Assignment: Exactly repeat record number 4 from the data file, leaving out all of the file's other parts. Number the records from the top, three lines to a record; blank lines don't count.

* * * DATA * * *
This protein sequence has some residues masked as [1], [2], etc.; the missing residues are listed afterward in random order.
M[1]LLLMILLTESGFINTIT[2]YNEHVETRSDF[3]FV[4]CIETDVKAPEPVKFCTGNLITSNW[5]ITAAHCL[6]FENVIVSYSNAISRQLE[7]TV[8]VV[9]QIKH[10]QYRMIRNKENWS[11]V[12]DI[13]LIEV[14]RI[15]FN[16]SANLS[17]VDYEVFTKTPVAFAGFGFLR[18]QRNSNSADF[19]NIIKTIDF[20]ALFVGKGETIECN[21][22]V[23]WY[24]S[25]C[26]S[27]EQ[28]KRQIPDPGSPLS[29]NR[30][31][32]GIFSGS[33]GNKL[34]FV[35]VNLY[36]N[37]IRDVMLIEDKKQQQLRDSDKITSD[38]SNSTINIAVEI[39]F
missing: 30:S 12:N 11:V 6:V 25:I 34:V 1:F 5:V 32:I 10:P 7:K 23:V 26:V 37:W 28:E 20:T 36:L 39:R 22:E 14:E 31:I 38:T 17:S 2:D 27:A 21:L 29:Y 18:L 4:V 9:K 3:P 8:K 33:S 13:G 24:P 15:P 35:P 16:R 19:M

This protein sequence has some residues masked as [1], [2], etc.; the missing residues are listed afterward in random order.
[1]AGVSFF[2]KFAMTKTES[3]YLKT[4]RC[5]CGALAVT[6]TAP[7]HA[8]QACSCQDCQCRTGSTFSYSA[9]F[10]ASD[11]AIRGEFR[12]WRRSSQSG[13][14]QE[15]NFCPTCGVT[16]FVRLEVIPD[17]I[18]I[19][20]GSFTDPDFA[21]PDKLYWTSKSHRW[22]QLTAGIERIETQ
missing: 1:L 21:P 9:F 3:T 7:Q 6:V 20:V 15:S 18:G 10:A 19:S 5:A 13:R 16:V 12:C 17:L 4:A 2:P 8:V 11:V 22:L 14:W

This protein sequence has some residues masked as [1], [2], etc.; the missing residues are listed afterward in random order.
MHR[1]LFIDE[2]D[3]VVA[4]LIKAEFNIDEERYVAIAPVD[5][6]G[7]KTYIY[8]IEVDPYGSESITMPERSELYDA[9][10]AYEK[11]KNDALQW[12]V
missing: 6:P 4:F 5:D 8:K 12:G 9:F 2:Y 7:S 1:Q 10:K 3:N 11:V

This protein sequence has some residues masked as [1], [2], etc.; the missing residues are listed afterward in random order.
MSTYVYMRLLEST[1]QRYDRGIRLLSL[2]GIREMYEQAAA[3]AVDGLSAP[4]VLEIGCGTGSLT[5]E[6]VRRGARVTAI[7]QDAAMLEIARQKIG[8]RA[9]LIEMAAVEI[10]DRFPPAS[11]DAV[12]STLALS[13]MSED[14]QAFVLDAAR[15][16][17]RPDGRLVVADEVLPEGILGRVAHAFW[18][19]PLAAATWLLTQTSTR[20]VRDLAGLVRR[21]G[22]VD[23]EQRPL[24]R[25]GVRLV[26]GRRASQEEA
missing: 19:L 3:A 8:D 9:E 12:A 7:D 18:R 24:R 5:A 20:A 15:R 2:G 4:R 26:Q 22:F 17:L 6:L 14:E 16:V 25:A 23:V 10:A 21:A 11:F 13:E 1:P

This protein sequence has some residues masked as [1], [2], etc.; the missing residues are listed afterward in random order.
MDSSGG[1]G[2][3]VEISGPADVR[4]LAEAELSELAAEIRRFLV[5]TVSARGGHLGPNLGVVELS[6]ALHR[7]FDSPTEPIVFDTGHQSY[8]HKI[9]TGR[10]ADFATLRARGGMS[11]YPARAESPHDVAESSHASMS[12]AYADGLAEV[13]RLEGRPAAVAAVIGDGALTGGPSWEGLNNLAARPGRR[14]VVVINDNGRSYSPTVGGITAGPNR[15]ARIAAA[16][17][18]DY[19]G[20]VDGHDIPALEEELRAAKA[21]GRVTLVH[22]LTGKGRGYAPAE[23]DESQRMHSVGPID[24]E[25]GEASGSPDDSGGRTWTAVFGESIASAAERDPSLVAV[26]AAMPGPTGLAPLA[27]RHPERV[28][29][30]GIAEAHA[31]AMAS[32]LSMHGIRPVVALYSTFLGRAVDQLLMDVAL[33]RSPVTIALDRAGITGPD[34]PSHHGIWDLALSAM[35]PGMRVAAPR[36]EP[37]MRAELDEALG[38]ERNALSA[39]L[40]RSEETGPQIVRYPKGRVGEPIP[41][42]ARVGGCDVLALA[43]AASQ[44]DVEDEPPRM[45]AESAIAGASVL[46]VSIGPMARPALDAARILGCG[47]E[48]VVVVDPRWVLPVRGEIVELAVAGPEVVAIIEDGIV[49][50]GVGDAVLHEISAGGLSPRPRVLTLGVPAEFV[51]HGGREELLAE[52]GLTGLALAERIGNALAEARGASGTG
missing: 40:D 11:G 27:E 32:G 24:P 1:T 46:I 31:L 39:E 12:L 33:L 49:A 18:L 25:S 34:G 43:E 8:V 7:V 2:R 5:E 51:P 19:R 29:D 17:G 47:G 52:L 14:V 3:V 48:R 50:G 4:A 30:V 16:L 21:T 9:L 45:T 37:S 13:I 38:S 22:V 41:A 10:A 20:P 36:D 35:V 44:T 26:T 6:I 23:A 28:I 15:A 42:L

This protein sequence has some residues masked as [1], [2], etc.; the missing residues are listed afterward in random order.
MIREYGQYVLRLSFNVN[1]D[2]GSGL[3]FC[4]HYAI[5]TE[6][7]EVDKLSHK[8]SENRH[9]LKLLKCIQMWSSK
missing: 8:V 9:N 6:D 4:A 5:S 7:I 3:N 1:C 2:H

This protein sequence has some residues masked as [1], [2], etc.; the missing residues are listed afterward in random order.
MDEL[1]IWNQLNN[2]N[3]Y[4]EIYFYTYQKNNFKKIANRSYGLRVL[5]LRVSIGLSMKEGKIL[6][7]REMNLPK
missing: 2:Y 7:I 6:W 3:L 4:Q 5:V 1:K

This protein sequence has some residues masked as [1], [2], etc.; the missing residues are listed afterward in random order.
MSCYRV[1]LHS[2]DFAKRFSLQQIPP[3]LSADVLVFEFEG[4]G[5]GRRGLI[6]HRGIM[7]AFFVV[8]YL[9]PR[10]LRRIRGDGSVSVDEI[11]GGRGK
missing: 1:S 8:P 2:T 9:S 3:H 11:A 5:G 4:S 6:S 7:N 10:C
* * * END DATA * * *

This protein sequence has some residues masked as [1], [2], etc.; the missing residues are listed afterward in random order.
MSTYVYMRLLEST[1]QRYDRGIRLLSL[2]GIREMYEQAAA[3]AVDGLSAP[4]VLEIGCGTGSLT[5]E[6]VRRGARVTAI[7]QDAAMLEIARQKIG[8]RA[9]LIEMAAVEI[10]DRFPPAS[11]DAV[12]STLALS[13]MSED[14]QAFVLDAAR[15][16][17]RPDGRLVVADEVLPEGILGRVAHAFW[18][19]PLAAATWLLTQTSTR[20]VRDLAGLVRR[21]G[22]VD[23]EQRPL[24]R[25]GVRLV[26]GRRASQEEA
missing: 19:L 3:A 8:D 9:E 12:A 7:D 18:R 24:R 5:A 20:A 15:R 2:G 4:R 26:Q 22:F 17:L 6:L 14:E 16:V 25:A 23:V 10:A 21:A 11:F 13:E 1:P